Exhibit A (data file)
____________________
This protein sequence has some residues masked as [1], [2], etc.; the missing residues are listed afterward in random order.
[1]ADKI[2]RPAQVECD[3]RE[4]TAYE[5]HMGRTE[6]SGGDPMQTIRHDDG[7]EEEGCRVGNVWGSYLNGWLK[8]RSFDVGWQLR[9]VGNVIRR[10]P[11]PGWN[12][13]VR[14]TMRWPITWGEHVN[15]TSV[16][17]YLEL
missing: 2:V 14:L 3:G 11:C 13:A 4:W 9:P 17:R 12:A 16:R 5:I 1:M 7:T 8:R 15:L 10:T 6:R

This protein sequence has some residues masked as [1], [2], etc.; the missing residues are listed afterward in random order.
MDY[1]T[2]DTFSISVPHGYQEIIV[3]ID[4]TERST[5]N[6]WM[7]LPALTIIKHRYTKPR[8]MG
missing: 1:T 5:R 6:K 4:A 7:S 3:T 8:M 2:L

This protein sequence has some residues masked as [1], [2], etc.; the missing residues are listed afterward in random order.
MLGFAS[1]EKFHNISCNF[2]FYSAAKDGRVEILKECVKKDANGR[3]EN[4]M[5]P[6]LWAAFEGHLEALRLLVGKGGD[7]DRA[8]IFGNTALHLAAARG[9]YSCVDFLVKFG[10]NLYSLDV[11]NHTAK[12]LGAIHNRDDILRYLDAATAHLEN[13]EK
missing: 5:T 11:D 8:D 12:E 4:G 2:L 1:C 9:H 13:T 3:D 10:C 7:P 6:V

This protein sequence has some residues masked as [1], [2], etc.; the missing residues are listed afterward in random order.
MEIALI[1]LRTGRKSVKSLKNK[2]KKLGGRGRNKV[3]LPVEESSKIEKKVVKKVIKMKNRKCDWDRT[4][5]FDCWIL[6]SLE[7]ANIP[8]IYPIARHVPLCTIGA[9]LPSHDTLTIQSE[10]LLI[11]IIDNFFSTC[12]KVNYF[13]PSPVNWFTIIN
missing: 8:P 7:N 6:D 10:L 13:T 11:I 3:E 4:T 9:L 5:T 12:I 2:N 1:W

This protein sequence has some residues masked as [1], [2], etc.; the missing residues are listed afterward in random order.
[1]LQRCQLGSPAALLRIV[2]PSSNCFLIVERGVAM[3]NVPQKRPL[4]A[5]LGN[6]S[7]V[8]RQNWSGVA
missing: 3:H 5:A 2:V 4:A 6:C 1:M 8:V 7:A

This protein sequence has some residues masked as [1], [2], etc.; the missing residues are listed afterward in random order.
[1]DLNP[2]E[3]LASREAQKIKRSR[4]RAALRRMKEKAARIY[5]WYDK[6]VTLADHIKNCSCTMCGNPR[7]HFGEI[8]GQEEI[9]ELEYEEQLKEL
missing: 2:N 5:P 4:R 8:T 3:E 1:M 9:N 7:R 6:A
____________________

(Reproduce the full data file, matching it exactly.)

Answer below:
This protein sequence has some residues masked as [1], [2], etc.; the missing residues are listed afterward in random order.
[1]ADKI[2]RPAQVECD[3]RE[4]TAYE[5]HMGRTE[6]SGGDPMQTIRHDDG[7]EEEGCRVGNVWGSYLNGWLK[8]RSFDVGWQLR[9]VGNVIRR[10]P[11]PGWN[12][13]VR[14]TMRWPITWGEHVN[15]TSV[16][17]YLEL
missing: 2:V 14:L 3:G 11:C 13:A 4:W 9:P 17:R 12:A 16:R 5:I 1:M 7:T 8:R 15:L 10:T 6:R

This protein sequence has some residues masked as [1], [2], etc.; the missing residues are listed afterward in random order.
MDY[1]T[2]DTFSISVPHGYQEIIV[3]ID[4]TERST[5]N[6]WM[7]LPALTIIKHRYTKPR[8]MG
missing: 1:T 5:R 6:K 4:A 7:S 3:T 8:M 2:L

This protein sequence has some residues masked as [1], [2], etc.; the missing residues are listed afterward in random order.
MLGFAS[1]EKFHNISCNF[2]FYSAAKDGRVEILKECVKKDANGR[3]EN[4]M[5]P[6]LWAAFEGHLEALRLLVGKGGD[7]DRA[8]IFGNTALHLAAARG[9]YSCVDFLVKFG[10]NLYSLDV[11]NHTAK[12]LGAIHNRDDILRYLDAATAHLEN[13]EK
missing: 5:T 11:D 8:D 12:E 4:G 2:L 1:C 9:H 13:T 3:D 10:C 7:P 6:V

This protein sequence has some residues masked as [1], [2], etc.; the missing residues are listed afterward in random order.
MEIALI[1]LRTGRKSVKSLKNK[2]KKLGGRGRNKV[3]LPVEESSKIEKKVVKKVIKMKNRKCDWDRT[4][5]FDCWIL[6]SLE[7]ANIP[8]IYPIARHVPLCTIGA[9]LPSHDTLTIQSE[10]LLI[11]IIDNFFSTC[12]KVNYF[13]PSPVNWFTIIN
missing: 8:P 7:N 6:D 10:L 13:T 11:I 3:E 4:T 9:L 5:T 12:I 2:N 1:W

This protein sequence has some residues masked as [1], [2], etc.; the missing residues are listed afterward in random order.
[1]LQRCQLGSPAALLRIV[2]PSSNCFLIVERGVAM[3]NVPQKRPL[4]A[5]LGN[6]S[7]V[8]RQNWSGVA
missing: 3:H 5:A 2:V 4:A 6:C 1:M 8:V 7:A

This protein sequence has some residues masked as [1], [2], etc.; the missing residues are listed afterward in random order.
[1]DLNP[2]E[3]LASREAQKIKRSR[4]RAALRRMKEKAARIY[5]WYDK[6]VTLADHIKNCSCTMCGNPR[7]HFGEI[8]GQEEI[9]ELEYEEQLKEL
missing: 2:N 5:P 4:R 8:T 3:E 1:M 9:N 7:R 6:A